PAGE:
The British Virgin Islands is in danger of losing millions in revenue from one of the territory’s leading cruise companies, the Norwegian Cruise Line, who recently said they might be going out of business due to the COVID-19 pandemic.
International media reports are that Norwegian Cruise Line Holdings submitted a filing to the US Securities and Exchange Commission stating that its accounting firm has substantial doubt about the company’s ability to continue after the pandemic.
A media release from Norwegian also said that the company is making significant cost cuts.
It is granting leave to 20 percent of its estimated 4,000 on-shore staff and reducing the hours and salaries of the remaining employees - which includes almost 32,000 cruise ship staff - by 20 percent.
Massive potential loss for BVI
The cruise line is responsible for shuttling at least 4,000 or more passengers to the territory on each call. Michele Paige, the President of the Florida Caribbean Cruise Association (FCCA) of which Norwegian is a member, said more than half-million-dollars is up for grabs whenever major ships like Norwegian calls into the territory.
According to cruise ship data from the BVI Port Authority, Norwegian made about 37 scheduled calls to the territory last year. By the FCCA’s logic, that could mean the BVI received at least $18 million from Norwegian Cruise Line alone last year.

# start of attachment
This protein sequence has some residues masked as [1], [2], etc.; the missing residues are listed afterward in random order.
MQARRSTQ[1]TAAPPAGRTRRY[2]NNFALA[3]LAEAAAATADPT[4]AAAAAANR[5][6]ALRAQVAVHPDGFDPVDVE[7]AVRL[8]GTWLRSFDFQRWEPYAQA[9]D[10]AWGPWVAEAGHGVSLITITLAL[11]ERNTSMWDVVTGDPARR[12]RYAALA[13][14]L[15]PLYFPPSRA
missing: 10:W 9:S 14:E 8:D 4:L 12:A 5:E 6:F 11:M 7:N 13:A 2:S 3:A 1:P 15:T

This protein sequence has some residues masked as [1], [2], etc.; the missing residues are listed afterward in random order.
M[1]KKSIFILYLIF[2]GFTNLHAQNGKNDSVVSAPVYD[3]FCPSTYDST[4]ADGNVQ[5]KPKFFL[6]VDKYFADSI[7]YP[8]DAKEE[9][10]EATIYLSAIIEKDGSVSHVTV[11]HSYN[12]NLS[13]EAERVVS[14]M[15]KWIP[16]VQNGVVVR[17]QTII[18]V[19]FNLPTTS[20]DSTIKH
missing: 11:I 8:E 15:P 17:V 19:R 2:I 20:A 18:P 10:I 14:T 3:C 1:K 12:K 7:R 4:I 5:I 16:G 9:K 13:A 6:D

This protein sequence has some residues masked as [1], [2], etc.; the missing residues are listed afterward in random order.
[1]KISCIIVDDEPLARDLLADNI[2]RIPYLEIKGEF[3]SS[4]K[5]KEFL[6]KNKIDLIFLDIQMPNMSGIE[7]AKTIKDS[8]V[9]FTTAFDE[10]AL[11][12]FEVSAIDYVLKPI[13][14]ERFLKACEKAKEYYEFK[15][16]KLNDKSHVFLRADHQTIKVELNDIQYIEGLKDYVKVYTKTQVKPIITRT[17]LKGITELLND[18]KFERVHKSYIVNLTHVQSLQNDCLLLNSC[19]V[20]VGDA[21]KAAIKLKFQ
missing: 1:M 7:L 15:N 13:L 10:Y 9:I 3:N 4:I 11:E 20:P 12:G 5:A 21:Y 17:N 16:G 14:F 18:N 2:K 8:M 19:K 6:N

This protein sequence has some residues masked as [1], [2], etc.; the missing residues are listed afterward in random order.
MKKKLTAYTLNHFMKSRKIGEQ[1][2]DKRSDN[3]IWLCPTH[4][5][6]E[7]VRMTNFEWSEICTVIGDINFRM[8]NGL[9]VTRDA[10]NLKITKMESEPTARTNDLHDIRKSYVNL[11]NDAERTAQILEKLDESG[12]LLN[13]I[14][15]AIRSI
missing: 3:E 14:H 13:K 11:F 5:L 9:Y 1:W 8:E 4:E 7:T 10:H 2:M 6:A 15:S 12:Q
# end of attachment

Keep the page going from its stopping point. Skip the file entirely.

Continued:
Plans to raise over $2 billion
Norwegian, in the meantime, announced plans to raise more than $2 billion in additional cash reserves to sustain the company should operations be suspended for more than a year.
It arranged to raise almost $1.35 billion in a private placement of notes due in 2024 and up to $400 million more notes through the sale of additional shares of stock. Norwegian also arranged to borrow $400 million from investment firm L Catterton through notes due in 2026.
“This strengthens the company’s financial position and ensures it is well positioned to withstand well over 12 months of voyage suspensions,” Norwegian said in a statement.
It continued: “While this is not the company’s base case expectation, the company has taken a proactive approach to protect its future given the significant uncertainty and unknown duration of the Covid-19 global pandemic.”
Norwegian, the world’s third-largest cruise operator, operates the Norwegian Cruise Line, Oceania Cruises and Regent Seven Seas Cruises, which together have a fleet of 28 ships with nearly 60,000 berths among them.
The company suspended sailings of all its fleets on March 14 following an industrywide shutdown that has now been extended to June 30.